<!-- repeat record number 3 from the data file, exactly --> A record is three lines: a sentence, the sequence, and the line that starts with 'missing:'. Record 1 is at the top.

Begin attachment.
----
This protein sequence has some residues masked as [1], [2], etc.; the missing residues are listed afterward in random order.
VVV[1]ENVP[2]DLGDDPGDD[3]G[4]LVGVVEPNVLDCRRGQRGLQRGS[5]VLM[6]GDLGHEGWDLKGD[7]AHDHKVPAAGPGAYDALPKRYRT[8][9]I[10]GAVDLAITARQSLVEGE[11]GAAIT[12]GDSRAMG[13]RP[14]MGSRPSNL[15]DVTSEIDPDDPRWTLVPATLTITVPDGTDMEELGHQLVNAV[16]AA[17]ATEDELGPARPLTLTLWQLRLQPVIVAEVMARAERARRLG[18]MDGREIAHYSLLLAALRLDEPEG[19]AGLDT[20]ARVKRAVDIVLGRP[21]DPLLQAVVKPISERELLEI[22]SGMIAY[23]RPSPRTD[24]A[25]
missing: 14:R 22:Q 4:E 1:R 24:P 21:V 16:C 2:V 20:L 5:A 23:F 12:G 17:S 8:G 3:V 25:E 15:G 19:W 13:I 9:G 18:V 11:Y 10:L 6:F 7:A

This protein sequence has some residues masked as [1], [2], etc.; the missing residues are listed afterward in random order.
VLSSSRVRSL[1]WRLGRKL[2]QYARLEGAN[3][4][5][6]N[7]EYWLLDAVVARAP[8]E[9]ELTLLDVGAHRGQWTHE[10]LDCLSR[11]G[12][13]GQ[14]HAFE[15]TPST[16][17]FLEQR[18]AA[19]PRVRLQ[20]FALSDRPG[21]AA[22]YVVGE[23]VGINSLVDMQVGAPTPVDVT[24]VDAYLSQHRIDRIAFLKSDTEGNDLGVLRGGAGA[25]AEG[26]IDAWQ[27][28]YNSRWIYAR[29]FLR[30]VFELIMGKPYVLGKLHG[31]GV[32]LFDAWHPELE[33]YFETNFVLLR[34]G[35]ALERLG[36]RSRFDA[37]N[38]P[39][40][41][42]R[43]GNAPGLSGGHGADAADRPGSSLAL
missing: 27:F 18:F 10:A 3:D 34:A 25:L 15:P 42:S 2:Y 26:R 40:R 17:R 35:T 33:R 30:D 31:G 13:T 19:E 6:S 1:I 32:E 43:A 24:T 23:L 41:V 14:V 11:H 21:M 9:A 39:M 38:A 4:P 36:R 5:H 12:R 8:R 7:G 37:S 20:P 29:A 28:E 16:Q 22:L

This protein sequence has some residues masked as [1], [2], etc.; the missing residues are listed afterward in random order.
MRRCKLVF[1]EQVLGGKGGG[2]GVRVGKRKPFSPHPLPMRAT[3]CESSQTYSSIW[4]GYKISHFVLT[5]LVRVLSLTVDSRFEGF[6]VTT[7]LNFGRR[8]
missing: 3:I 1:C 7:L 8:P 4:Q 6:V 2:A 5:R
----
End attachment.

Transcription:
This protein sequence has some residues masked as [1], [2], etc.; the missing residues are listed afterward in random order.
MRRCKLVF[1]EQVLGGKGGG[2]GVRVGKRKPFSPHPLPMRAT[3]CESSQTYSSIW[4]GYKISHFVLT[5]LVRVLSLTVDSRFEGF[6]VTT[7]LNFGRR[8]
missing: 3:I 1:C 7:L 8:P 4:Q 6:V 2:A 5:R